5 of 5 stars to ‘An echo in the bone’ by Diana Gabaldon

Echo in the bone

What a cliffhanger!

James Fraser knows what the outcome of the American rebellion will be, and yet his knowledge may not be enough to get him and Claire through the raw realities of daily life in a country at war. Then, there is the fact that he may end up on opposite sides of the battlefield to his illegitimate son.

Claire and Jamie have been separated from their children and grand-children across the wide expanse of time. Can they, and can Bree and Rodger start afresh in this messy time?

I’ll be honest – I’ve been seriously contemplating giving this series up, but Gabaldon keeps throwing in new reasons to keep me reading. This installment was all about new beginnings. There was a point in the novel where I began to feel that the story was lagging with its descriptions of life in the war camps of the American revolution. Yet that sense of ‘lagging’ really added to the stark reality of the depressing conditions under which the Americans fought for their independence so many years ago.

The trip back to Scotland inserted some nostalgia into the story and heightened the emotional impact. It made me realize how amazing Gabaldon’s writing is. I haven’t read many books that cover entire lifetimes of characters, and those I have read were pretty boring. Gabaldon, however, consistently adds new, daring, frightening and exciting adventures to keep the lives of her characters tumultuous and interesting.

With the cliffhanger in this one (or should I say cliffhangers) there’s no question as to whether I will continue this series. I simply MUST find out what happens to Claire and Lord John after the bomb he dropped on Jamie at the end and I NEED to know what Bree is going to do about her son.

5 of 5 stars to ‘A breath of snow and ashes’ by Diana Gabaldon

A breath of snow and ashes

An uncertain future

The American revolution looms before the Frasers. Jamie walks the tight-rope between the crown and freedom, but will soon have to jump, plunging his entire family into war. Many decisions will have to be made, and consequences faced as Jamie’s time-travelling family adjust to life in these harsh times and make the ultimate decision – stay or go?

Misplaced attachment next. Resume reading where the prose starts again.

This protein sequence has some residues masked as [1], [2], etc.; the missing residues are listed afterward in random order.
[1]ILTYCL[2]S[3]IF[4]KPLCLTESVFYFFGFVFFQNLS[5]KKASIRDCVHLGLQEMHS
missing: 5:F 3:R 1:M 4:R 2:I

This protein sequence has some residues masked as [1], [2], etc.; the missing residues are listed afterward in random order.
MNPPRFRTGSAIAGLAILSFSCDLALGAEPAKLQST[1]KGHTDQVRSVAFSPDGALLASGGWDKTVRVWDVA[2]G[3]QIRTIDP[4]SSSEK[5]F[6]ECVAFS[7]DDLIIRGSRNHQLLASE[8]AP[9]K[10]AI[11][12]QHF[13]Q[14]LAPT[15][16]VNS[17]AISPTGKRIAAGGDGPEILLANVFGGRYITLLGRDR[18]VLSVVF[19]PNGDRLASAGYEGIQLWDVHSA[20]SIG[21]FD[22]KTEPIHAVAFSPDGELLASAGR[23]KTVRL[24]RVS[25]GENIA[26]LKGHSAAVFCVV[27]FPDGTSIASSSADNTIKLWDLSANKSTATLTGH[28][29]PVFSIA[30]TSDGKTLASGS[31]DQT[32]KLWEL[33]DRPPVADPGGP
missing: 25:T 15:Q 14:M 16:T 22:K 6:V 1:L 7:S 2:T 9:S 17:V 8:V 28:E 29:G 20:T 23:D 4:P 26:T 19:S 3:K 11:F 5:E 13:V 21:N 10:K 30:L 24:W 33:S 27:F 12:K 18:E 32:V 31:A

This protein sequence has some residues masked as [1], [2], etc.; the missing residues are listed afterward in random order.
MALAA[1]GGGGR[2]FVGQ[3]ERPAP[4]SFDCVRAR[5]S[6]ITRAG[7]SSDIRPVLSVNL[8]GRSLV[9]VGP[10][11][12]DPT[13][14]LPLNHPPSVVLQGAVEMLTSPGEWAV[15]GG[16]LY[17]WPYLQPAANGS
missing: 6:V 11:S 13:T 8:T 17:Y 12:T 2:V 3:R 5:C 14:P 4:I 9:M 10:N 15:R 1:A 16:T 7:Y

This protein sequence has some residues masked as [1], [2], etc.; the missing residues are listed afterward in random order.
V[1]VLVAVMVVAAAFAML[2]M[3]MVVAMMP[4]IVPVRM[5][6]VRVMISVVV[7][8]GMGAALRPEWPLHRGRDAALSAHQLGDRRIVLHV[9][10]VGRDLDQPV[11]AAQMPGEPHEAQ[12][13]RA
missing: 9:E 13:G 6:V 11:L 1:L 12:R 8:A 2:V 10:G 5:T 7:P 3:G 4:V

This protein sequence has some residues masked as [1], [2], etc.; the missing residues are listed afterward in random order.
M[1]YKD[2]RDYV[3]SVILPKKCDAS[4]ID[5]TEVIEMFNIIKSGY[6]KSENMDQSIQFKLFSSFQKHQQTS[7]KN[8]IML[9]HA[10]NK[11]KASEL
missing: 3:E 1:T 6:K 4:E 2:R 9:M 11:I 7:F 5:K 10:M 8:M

Every time I close an Outlander novel, I think: what more could these people live through? I am astounded at the extent of Gabaldon’s imagination. Claire and Jamie have lived through every possible adventure, tragedy and joy – and yet I know that Ms Gabaldon will find even more amazing adventures for them in the next book. Never have I felt as invested in the lives of character as I do with the Frasers.

The first part of this installment was charming in it’s descriptions of life in the times. I thoroughly enjoyed the politics and ebb and flow of life on Frasers Ridge. Just when I thought I’d reached a point where the story was starting to slow, Gabaldon threw Claire into a new adventure that Jamie had to rescue her from, and the rest, was a tumultuous race to the end.

There was a wonderful sense of family and the purity of a simple life on Fraser’s ridge. The Mackenzies added depth, variety and freshness to the story, without detracting from Claire and Jamie’s stories. Gabaldon very cleverly played with the questions of morality and predestination once again, with particular use of Roger’s character.

The end was quite a shocker, unravelling the carefully laid foundations of the last few novels. I feel as though I’ve been thrown back into the beginning with Claire and Jamie – and I’m excited to find out what they are going to make of their new and uncertain future.